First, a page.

New York Stories from The New Yorker
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New York City is not only The New Yorker magazine's place of origin and its sensibility's lifeblood, it is the heart of American literary culture. Wonderful Town, an anthology of superb short fiction by many of the magazine's most accomplished contributors, celebrates the seventy-five-year marriage between a preeminent publication and its preeminent context with this collection of forty-four of its best stories from (so to speak) home.
East Side? Philip Roth's chronically tormented alter ego Nathan Zuckerman has just moved there, in "Smart Money." West Side? Isaac Bashevis Singer's narrator mingles with the customers in "The Cafeteria" (who debate politics and culture in four or five different languages) and becomes embroiled in an obsessional romance. And downtown, John Updike's Maples have begun their courtship of marital disaster, in "Snowing in Greenwich Village." John Cheever, John O'Hara, Lorrie Moore, Irwin Shaw, Woody Allen, Laurie Colwin, Saul Bellow, J. D. Salinger, Jean Stafford, Vladimir Nabokov--they and many other stellar literary guides to the city will be found in these pages.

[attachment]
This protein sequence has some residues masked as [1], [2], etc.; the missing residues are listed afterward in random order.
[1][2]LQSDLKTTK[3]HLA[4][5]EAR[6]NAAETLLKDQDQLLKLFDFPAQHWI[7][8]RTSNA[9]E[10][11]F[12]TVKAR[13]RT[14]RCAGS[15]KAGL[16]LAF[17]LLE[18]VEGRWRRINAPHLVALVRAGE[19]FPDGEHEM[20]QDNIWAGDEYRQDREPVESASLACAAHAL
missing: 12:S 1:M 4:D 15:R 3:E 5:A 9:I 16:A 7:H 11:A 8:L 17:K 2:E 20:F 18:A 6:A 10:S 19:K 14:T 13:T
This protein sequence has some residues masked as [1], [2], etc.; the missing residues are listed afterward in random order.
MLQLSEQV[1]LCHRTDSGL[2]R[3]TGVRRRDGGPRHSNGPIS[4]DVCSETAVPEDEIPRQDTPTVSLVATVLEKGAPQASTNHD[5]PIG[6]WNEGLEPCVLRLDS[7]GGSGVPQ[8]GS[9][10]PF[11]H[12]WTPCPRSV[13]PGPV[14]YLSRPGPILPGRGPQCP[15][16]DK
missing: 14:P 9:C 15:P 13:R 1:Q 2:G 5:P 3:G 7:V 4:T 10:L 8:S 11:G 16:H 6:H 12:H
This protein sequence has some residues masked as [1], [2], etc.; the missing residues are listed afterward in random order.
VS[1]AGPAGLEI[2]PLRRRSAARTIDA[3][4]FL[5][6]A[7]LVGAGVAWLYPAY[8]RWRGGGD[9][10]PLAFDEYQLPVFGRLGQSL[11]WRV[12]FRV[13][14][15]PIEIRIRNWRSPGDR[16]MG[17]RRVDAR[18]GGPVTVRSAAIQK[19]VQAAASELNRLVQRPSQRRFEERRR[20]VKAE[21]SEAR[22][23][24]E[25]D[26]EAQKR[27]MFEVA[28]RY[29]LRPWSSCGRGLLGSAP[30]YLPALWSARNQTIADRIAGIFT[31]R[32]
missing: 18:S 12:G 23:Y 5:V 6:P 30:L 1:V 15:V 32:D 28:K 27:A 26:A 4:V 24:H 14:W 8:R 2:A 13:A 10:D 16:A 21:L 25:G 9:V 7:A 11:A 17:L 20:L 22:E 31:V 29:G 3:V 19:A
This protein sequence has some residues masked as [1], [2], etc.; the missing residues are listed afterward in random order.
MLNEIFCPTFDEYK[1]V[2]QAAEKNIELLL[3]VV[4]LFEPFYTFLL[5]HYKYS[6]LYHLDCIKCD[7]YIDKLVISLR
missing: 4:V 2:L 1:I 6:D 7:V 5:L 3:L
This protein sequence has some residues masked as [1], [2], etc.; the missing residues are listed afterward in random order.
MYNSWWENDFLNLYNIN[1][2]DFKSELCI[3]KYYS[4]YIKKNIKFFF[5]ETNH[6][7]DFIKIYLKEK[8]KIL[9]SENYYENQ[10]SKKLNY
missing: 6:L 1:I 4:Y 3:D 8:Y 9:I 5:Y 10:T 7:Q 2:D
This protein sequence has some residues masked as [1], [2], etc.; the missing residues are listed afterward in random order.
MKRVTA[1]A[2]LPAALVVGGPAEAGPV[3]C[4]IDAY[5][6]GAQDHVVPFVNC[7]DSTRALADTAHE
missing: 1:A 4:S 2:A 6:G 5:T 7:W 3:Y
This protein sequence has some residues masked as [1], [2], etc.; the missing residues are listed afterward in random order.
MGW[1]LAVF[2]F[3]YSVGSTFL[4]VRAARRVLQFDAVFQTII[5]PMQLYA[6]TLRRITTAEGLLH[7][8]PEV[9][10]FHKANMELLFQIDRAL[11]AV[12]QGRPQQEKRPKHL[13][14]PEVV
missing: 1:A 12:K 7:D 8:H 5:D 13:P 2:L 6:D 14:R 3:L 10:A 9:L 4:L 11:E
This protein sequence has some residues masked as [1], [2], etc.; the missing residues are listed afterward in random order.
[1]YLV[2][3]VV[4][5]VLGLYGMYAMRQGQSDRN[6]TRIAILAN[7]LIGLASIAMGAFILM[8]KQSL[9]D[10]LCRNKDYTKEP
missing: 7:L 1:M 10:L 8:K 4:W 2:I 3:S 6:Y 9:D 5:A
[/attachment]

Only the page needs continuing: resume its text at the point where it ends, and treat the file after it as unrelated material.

Wonderful Town touches on some of the city's famous places and stops at some of its more obscure corners, but the real guidebook in and between its lines is to the hearts and the minds of those who populate the metropolis built by its pages. Like all good fiction, these stories take particular places, particular people, and particular events and turn them into dramas of universal enlightenment and emotional impact. The five boroughs are the five continents. New York is every great and ordinary place. Each life in it, and each life in Wonderful Town, is the life of us all.
From the Hardcover edition.
- Random House Publishing Group, December 2007
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